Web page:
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I park on the street. If my car had not been hit while parked in the burbs and had the bumper fucked up I'd probably cringe every time I walked away from parking it. It hasn't been hit yet somehow. Paying for a spot is out of my cashflow range. I may sell my car once I no longer work in the burbs because you don't need one in the city. I'm doing a reverse commute right now, which is great because I never have traffic. Sounds like the burbs would be good for you. Like I said and tvalenziano said mass transit is very good. You can live outside the city and have a train in your town that will get you there in twenty minutes or more depending on how far out you live.
On the other hand if you can make the same money and live in Florida or elsewhere for next to nothing I wouldn't move here unless you really loved NYC.
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Old 02-14-2009, 11:11 AM   #39
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I love to visit NYC from time to time to skate and ****, but I doubt I could ever handle living there. Too many people all over all the time for my liking.

Vash-
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Old 02-14-2009, 11:27 AM   #40
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Originally Posted by johndoe View Post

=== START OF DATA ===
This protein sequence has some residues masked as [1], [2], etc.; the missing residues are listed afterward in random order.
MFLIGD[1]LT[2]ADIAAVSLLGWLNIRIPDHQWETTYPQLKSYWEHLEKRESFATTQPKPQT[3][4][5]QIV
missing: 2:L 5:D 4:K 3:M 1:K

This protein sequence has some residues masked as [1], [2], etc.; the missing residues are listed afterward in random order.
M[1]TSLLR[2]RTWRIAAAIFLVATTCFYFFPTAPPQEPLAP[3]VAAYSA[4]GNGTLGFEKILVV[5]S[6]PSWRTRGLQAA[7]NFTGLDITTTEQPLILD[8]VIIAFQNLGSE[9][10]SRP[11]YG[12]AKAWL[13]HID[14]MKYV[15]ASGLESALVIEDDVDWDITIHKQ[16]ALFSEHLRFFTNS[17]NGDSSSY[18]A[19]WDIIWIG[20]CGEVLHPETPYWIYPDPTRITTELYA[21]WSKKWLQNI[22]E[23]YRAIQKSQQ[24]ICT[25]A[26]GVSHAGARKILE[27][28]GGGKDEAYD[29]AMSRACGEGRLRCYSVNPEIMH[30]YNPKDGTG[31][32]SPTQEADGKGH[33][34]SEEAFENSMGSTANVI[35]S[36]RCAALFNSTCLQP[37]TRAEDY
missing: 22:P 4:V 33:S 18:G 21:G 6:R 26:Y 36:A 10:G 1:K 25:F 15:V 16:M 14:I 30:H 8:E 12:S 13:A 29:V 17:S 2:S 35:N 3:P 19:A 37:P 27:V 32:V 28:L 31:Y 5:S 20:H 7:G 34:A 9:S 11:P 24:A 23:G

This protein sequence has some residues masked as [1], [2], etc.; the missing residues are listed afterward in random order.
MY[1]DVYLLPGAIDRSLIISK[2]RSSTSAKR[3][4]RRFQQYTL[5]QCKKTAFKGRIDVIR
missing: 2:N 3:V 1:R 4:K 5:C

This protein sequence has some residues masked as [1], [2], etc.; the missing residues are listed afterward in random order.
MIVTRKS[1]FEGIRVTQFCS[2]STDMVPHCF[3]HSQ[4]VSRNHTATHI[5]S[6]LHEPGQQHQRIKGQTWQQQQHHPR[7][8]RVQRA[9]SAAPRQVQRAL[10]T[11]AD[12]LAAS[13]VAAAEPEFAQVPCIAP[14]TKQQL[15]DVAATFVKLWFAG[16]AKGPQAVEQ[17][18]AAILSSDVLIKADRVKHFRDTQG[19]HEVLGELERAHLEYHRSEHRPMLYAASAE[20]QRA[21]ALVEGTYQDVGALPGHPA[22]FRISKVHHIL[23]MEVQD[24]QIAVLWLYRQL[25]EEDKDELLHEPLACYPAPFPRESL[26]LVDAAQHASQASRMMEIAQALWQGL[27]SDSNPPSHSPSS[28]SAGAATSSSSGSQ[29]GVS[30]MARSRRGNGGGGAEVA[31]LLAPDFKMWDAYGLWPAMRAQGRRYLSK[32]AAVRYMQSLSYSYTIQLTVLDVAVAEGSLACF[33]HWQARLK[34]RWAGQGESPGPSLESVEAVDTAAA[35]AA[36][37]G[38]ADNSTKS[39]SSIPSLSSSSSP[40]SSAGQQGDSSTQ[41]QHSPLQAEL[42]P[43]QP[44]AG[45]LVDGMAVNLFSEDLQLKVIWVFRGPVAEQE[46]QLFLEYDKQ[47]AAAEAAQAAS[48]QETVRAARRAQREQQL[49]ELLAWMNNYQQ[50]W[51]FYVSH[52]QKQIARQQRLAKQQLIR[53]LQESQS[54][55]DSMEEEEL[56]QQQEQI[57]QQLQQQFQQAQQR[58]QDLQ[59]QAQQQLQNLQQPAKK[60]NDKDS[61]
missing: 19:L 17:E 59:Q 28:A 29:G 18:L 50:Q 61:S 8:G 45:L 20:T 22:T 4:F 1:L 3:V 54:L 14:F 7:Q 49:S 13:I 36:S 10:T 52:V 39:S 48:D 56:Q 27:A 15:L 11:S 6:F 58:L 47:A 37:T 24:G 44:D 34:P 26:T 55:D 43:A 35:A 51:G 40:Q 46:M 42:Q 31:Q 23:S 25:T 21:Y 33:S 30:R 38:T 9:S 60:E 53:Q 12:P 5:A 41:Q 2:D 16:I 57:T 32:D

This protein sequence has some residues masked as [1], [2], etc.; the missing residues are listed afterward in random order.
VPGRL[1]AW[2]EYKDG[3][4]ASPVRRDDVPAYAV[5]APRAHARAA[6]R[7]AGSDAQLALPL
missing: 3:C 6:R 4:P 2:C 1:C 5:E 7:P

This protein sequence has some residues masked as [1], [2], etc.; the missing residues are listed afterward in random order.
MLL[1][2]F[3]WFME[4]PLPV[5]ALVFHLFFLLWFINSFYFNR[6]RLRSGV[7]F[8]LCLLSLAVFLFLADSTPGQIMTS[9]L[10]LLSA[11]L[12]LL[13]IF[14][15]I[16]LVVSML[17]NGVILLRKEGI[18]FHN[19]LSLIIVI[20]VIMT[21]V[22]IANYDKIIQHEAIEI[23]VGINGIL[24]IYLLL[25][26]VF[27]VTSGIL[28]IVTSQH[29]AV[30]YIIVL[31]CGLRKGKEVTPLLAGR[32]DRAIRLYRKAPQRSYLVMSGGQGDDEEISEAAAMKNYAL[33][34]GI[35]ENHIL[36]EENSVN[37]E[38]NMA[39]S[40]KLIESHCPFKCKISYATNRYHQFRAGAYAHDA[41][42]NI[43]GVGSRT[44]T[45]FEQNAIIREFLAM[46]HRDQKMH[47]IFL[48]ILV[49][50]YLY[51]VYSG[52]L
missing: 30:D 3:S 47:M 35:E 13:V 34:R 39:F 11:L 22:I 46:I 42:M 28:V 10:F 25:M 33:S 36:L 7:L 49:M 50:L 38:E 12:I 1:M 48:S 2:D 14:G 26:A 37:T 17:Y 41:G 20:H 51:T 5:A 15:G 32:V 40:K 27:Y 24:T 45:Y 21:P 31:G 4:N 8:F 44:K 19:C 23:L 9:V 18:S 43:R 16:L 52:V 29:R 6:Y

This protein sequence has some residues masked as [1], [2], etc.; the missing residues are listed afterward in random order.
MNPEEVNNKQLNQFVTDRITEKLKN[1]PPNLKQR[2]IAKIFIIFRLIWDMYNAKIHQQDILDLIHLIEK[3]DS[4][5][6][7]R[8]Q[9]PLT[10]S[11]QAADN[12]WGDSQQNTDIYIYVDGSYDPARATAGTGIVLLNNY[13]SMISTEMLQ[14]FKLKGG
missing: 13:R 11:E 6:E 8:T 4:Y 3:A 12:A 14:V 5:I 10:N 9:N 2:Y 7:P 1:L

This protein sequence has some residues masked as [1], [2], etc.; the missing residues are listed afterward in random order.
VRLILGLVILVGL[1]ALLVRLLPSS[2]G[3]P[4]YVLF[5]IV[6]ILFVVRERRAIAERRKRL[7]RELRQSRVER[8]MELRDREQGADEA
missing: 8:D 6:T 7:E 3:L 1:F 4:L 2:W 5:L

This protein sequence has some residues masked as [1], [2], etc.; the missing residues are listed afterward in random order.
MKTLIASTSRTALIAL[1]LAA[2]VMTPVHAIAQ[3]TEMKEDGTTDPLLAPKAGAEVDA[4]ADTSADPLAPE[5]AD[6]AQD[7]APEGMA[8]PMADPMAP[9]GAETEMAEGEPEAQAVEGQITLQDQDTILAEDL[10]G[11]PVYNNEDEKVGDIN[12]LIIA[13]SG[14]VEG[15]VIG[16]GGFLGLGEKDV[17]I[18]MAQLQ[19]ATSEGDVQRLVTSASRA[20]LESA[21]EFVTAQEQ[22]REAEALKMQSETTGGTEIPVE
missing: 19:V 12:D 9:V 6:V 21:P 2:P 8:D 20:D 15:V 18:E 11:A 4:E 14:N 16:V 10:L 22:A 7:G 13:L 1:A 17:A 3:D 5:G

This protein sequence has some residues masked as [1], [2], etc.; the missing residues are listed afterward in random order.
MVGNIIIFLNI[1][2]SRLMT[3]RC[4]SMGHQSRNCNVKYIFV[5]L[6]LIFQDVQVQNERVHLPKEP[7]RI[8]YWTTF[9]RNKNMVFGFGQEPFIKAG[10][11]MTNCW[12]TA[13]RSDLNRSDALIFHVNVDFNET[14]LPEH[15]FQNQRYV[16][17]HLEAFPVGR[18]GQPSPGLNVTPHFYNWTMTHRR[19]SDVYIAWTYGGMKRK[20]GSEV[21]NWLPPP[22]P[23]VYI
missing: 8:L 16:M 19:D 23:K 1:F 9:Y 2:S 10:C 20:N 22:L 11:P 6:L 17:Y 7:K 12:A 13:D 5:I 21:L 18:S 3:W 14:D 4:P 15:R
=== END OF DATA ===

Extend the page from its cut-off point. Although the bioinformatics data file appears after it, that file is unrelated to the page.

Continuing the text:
You can live outside the city and have a train in your town that will get you there in twenty minutes or more depending on how far out you live.
And that's the question- where specifically should I be looking that will put me in a decent place with a garage and yet still get me into to town quickly? Could be a regular house, a townhome / apartment (with garage, mind you), etc.

Quote:
On the other hand if you can make the same money and live in Florida or elsewhere for next to nothing I wouldn't move here unless you really loved NYC.
Well, I consider my current situation transitory. I hate the living dogshit out of Florida, and I need to leave. I'd also like to settle back into something resembling a normal job, because while I'm doing quite well now when I am working, work is somewhat sporadic at best.

My plan has been to attend the NAB convention in April, and hit up a couple of former competitors. Ex-Harris (and more specifically, ex-PR&E) people are somewhat valuable from a bragging rights standpoint. Axia even touts in it's print ads about "Mike Dosch and his team of ex-PR&E renegades". Problem is that Axia is in Cleveland, and Cleveland can eat a dick for all I care. Wheatstone is in Newbern NC, which wouldn't be too bad, although their president is kind of an ***.


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I love to visit NYC from time to time to skate and ****, but I doubt I could ever handle living there. Too many people all over all the time for my liking.
The weird thing, being a country boy at heart, is that it doesn't bother me one bit. I've never lived here full-time, but I've done month-long stretches in the city for work before. However I've always stayed in a hotel on the island, so the commute has been nothing more than one or two subway rides at the most.

The subway system I've got down pretty good. What I know virtually nothing about is the inter-city trains: PATH, all the **** that goes to Penn Station, etc. I've used PABT to get into Jersey exactly once, and I don't really consider that a viable commute option.

(On the plus side, I am told that WTC station is back up.)